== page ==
While the Food and Drug Administration doesn’t claim to be worried, concerned orange juice drinkers may be. The Associated Press reports that the FDA has decided to step up testing for a potentially harmful fungicide that has been found in orange juice across the country.
Unapproved chemical fungicide in orange juice
Low levels of carbendazim have been discovered in orange juice from an unnamed company, note FDA officials. While the level of carbendazim hasn’t prompted official warnings or recalls yet, the FDA claims to be testing to ensure that contamination “isn’t a problem.”
The AP notes that the orange juice company contacted the FDA of its own accord in late December. The company claimed that it had found carbendazim in its own juice and in juice of its competitors. Levels up to 35 parts per billion were discovered, which is well within European Union levels.
Fungicides such as carbendazim are used to control the growth of fungi or fungal spores in agriculture. Carbendazim is not allowed for agricultural use in any concentration in the U.S., but it is used in Brazil, which exports orange juice to the States.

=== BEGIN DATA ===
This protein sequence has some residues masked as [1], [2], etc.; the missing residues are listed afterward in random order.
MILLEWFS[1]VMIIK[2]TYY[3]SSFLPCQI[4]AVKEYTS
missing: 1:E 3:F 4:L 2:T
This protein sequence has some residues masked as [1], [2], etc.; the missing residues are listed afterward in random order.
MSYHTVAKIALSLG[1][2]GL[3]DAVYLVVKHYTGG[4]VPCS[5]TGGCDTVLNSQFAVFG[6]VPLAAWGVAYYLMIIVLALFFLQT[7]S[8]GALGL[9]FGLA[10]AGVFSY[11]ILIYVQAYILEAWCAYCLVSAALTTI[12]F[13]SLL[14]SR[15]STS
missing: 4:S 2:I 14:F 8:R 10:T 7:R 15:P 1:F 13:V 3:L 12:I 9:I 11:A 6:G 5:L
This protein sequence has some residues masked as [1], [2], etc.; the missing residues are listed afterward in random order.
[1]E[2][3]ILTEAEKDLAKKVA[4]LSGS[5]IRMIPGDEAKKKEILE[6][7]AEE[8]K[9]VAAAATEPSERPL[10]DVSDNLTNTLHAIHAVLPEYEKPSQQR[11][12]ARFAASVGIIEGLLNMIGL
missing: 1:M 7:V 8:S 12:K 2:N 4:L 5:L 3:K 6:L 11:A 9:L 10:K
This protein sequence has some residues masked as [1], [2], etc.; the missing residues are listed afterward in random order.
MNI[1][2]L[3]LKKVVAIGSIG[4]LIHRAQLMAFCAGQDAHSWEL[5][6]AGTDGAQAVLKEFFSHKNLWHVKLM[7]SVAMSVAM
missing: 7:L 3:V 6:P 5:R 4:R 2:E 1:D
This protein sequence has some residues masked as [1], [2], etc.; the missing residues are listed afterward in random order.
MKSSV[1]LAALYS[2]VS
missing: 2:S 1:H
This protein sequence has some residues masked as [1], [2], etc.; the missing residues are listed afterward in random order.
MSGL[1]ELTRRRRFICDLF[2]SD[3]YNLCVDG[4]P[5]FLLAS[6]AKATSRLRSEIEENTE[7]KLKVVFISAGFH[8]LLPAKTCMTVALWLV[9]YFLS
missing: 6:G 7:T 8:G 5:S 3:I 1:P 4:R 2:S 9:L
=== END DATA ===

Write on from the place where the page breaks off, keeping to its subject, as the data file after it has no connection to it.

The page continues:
Testing at the border
FDA official Nega Beru notified the Juice Products Association that the FDA will immediately begin examining shipments of orange juice for fungicide contamination. Juice containing any traces of carbendazim will be confiscated, a course of action that some critics have found inconsistent with the FDA’s early pronouncement that the levels of chemical residue discovered in orange juice are not harmful.
AP reports note that no orange juice currently on store shelves will be recalled. Brazilian suppliers have been asked to stop using carbendazim to abate fungal contamination.
“If the agency identifies orange juice with carbendazim at levels that present a public health risk, it will alert the public and take the necessary action to ensure that the product is removed from the market,” said Beru.
Setting a consistent standard
The fungicide in orange juice scare serves to underscore the need for consistent food testing standards on the federal level, notes Patty Lovera of the consumer ground Food and Water Watch.
“The federal government needs to set consistent, meaningful, enforceable standards for all toxins,” she said.
Two-headed fish larvae, brought to you by carbendazim
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